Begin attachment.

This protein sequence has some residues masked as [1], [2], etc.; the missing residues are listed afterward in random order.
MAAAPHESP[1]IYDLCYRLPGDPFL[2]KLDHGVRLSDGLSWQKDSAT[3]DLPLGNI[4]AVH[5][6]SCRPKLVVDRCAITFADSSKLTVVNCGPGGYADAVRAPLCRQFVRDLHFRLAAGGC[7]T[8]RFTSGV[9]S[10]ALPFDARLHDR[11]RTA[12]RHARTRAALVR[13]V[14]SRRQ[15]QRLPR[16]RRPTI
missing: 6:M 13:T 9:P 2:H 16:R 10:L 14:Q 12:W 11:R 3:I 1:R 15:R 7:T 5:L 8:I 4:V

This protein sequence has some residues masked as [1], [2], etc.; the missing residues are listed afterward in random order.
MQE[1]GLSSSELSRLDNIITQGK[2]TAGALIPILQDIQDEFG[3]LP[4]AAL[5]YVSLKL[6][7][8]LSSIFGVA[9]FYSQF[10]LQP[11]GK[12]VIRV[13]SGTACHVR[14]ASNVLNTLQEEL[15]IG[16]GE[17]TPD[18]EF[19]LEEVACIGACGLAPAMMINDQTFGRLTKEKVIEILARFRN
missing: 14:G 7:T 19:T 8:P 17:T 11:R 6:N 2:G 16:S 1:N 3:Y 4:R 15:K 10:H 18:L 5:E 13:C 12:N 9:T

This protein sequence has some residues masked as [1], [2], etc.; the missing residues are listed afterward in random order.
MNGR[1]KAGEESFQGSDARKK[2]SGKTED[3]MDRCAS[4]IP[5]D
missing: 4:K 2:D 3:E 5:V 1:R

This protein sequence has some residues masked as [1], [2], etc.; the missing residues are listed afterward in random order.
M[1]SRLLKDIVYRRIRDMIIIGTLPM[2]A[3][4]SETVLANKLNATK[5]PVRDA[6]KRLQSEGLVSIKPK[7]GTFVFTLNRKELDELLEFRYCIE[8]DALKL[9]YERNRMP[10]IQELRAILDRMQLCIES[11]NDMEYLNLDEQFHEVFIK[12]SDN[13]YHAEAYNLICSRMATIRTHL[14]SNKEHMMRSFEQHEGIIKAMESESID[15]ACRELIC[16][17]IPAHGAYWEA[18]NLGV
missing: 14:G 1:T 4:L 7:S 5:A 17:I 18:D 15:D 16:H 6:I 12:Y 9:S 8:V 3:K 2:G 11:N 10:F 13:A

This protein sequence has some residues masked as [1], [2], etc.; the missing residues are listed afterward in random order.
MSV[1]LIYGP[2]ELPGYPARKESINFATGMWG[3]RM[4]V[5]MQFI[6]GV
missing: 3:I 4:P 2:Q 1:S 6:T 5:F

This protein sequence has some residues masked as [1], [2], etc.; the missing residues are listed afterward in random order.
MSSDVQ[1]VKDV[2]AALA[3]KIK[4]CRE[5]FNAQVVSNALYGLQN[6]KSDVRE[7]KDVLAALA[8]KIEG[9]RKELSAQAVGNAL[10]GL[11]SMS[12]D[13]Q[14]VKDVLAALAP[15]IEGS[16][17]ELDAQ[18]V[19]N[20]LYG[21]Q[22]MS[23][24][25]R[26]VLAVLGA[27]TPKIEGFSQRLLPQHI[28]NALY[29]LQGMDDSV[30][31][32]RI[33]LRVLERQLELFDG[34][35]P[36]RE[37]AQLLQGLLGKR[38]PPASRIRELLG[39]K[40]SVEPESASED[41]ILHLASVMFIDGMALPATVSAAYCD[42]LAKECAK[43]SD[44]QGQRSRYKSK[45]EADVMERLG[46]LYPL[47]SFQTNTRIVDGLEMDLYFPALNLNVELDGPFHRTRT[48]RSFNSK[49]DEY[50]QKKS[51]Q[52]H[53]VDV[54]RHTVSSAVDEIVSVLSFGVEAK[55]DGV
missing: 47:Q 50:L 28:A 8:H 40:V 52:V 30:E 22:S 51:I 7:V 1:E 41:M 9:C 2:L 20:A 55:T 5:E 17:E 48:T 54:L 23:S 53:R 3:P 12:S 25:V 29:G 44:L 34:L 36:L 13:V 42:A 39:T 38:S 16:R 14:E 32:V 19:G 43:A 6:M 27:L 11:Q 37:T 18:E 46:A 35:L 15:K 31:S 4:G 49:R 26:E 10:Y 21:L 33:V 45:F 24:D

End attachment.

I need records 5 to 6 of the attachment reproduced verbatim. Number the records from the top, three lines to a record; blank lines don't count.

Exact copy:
This protein sequence has some residues masked as [1], [2], etc.; the missing residues are listed afterward in random order.
MSV[1]LIYGP[2]ELPGYPARKESINFATGMWG[3]RM[4]V[5]MQFI[6]GV
missing: 3:I 4:P 2:Q 1:S 6:T 5:F

This protein sequence has some residues masked as [1], [2], etc.; the missing residues are listed afterward in random order.
MSSDVQ[1]VKDV[2]AALA[3]KIK[4]CRE[5]FNAQVVSNALYGLQN[6]KSDVRE[7]KDVLAALA[8]KIEG[9]RKELSAQAVGNAL[10]GL[11]SMS[12]D[13]Q[14]VKDVLAALAP[15]IEGS[16][17]ELDAQ[18]V[19]N[20]LYG[21]Q[22]MS[23][24][25]R[26]VLAVLGA[27]TPKIEGFSQRLLPQHI[28]NALY[29]LQGMDDSV[30][31][32]RI[33]LRVLERQLELFDG[34][35]P[36]RE[37]AQLLQGLLGKR[38]PPASRIRELLG[39]K[40]SVEPESASED[41]ILHLASVMFIDGMALPATVSAAYCD[42]LAKECAK[43]SD[44]QGQRSRYKSK[45]EADVMERLG[46]LYPL[47]SFQTNTRIVDGLEMDLYFPALNLNVELDGPFHRTRT[48]RSFNSK[49]DEY[50]QKKS[51]Q[52]H[53]VDV[54]RHTVSSAVDEIVSVLSFGVEAK[55]DGV
missing: 47:Q 50:L 28:A 8:H 40:V 52:V 30:E 22:S 51:I 7:V 1:E 41:M 9:C 2:L 20:A 55:T 5:E 17:E 48:T 54:L 23:S 53:R 3:P 12:S 25:V 29:G 44:L 34:L 36:L 13:V 42:A 39:T 38:S 16:R 14:E 32:V 19:G 43:A 6:M 27:L 11:Q 37:T 18:E 46:A 35:L 15:K 31:S 4:G 49:R 26:E 10:Y 21:L 33:V 45:F 24:D